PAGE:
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January 15, 2014 / compassioninpolitics

Why is faith big tent?

As humans we grow over time. We also build relations over time. This is even taken into account in psychology theories like Kolberg’s theory of moral development (ie stages of development). To me that fits with how people work–epsecially over an 60 to 95 year lifetime.

My guess is that most Christians would point to grace as the reason that such a difference is possible. Its a big tent option in some respects–sure its limited–but a big tent compared to the alternatives that now allowing that diversity would suggest or dictate.

* I don’t think I have a monopoly on answers on this question–but I do think its a pretty decent answer.

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Given that people come to faith in different ways often–in the same way they might get to Austin, TX from any number of the highways that go into the city–it means that others likely came to faith based on one of the reason/emotional/experiential strands that I rode through my maturity.

As with any human experiential or behavioral issue–its possible to describe it from the outside in or the inside out. I picked one of those. I think that its possible that it also can stand in for the opposite or complement (ie there is a large overlap between the two).

I’ve described faith as a posture–not a physical one–per se. Its a posture of hope and a leaning onto God and leaning into Him. I think dovetails the ability to have doubts….but not live in the doubts. In the same way an entrepreneur has hope or an opportunistic outlook on the future–may have doubts about their venture (is this the right timeframe? have we looked at all our assumptions?) but has an overall hopeful and more faith-based outlook. This outlook on the future isn’t just a rational one based totally on evidence or a leap into the great unknown (although it occassionally is). One thing we do know is that faith and hope in the future is generally the precondition. Any ideology which doesn’t have some interplay between the two seems to encounter some problems (at least this is historically what I’ve noticed and experienced–and I imagine others have as well). The pragmatist Charles Sanders Pierce points out that this is actually abductive logic–which would seem to transcend the dualism that certain authors have recently attempted to impose on this choice.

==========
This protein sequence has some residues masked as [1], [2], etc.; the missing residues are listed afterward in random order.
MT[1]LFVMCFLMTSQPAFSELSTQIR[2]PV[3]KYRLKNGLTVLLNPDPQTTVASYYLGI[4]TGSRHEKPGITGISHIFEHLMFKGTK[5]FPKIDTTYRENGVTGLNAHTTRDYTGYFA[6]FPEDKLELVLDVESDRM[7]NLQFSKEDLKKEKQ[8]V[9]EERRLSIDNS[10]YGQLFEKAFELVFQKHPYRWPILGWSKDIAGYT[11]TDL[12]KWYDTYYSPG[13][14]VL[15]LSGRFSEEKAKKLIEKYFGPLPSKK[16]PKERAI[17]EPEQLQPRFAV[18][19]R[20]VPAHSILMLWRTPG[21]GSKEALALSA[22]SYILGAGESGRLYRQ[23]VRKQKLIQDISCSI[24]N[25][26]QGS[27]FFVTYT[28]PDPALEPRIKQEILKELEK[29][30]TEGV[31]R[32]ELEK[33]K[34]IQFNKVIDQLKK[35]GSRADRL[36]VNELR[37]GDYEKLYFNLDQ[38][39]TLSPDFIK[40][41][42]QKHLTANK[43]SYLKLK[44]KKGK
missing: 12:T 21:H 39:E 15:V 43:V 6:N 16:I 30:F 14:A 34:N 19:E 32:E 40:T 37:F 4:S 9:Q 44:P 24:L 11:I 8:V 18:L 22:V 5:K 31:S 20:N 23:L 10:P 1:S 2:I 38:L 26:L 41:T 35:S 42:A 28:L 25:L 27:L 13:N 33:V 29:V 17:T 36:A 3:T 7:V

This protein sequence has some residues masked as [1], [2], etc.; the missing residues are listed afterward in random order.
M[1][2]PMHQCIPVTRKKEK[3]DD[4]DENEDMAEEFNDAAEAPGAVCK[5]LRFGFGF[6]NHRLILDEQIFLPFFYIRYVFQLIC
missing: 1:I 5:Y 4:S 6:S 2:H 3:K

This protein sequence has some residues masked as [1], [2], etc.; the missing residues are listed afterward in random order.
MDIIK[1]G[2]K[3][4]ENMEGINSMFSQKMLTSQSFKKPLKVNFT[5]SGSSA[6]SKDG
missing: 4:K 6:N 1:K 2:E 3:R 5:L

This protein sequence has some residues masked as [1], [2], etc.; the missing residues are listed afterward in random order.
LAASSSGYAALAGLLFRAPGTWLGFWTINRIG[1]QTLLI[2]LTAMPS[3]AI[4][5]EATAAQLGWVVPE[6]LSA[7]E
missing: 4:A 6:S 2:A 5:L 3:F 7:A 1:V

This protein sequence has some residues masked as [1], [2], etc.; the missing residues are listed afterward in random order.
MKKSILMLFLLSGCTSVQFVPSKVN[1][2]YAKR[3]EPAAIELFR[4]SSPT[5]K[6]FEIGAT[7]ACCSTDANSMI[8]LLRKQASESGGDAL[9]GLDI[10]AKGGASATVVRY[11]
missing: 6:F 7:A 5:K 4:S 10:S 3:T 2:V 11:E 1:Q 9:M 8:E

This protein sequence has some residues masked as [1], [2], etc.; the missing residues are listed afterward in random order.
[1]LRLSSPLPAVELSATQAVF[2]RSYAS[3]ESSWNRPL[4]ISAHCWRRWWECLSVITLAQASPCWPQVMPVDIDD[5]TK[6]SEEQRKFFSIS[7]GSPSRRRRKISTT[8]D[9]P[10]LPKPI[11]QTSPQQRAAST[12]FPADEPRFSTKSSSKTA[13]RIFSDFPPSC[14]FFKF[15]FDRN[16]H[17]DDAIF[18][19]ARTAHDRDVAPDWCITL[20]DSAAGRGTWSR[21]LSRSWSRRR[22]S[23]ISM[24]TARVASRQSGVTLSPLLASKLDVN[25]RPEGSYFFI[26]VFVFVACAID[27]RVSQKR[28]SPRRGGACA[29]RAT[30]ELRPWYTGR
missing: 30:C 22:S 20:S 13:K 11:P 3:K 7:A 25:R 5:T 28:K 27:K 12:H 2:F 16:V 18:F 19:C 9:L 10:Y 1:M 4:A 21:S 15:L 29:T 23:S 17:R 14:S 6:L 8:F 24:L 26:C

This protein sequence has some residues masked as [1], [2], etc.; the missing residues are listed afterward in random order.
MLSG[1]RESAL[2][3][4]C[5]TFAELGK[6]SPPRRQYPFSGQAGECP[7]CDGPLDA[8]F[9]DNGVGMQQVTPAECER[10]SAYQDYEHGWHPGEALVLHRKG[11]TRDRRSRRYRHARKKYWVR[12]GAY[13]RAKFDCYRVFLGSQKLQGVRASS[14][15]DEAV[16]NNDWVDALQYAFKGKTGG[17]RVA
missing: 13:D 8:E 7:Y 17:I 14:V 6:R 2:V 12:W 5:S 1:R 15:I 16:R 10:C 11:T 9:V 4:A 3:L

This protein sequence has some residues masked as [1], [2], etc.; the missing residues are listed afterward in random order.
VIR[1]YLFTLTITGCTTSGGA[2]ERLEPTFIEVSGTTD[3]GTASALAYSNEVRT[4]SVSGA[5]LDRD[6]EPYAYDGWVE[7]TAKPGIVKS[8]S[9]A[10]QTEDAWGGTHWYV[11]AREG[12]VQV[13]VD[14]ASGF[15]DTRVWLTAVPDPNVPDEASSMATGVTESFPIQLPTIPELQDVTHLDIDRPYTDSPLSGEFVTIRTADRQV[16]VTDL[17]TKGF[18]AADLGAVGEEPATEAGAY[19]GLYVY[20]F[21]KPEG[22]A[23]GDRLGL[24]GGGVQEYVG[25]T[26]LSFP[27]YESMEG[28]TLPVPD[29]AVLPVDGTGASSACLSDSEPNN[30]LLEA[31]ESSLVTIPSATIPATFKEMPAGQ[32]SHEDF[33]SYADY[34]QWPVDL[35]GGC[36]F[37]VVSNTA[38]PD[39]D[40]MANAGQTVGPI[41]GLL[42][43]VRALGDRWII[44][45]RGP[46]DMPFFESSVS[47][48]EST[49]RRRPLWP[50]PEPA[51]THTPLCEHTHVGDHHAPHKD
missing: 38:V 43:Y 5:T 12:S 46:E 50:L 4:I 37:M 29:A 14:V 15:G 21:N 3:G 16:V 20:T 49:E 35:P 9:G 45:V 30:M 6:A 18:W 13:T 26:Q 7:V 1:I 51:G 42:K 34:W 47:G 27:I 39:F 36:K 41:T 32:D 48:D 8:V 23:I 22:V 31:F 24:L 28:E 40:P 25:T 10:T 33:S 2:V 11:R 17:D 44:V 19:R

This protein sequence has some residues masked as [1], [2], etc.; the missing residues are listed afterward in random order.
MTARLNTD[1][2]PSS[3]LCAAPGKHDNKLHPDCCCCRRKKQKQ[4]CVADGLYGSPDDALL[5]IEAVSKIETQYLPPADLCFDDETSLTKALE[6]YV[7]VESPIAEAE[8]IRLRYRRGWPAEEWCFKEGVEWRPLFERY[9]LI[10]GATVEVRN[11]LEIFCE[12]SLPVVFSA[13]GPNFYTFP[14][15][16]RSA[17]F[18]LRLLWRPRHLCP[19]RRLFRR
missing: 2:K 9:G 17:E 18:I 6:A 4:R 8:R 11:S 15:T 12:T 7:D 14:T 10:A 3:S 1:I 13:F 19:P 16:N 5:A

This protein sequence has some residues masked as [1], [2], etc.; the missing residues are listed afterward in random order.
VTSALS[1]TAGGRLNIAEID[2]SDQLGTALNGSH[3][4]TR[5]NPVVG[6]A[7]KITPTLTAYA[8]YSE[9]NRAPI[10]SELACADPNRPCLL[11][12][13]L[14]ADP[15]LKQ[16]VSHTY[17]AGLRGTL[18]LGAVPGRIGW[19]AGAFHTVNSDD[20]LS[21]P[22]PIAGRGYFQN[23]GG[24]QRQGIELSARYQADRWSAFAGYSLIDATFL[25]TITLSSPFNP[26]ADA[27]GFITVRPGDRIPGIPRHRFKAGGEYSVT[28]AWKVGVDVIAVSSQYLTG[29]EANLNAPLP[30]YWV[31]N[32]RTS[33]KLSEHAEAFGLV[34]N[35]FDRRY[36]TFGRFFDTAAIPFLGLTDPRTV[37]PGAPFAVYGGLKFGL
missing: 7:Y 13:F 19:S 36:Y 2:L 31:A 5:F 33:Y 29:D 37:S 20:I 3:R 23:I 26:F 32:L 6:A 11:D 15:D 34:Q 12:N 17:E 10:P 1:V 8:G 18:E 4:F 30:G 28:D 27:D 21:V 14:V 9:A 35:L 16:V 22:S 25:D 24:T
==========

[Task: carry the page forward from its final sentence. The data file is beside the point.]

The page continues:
I don’t mean to unhinge your sentence–
but I might say:
1. I believe in God because…
2. I have faith in God because…
3. I believe in God because I believe (ie I have faith that one story or interpretation is more credible for me).

You can read more here:
* Abductive reasoning (link)
** Charles Sanders Peirce (link)
*** Process theology (link)
**** Process Theism (link) (Stanford Encyclopedia of Philosophy)

You might just pick abductive reasoning and one of the process links. I’ve included the Charles Sanders Peirce just for your own intellectual curiosity.

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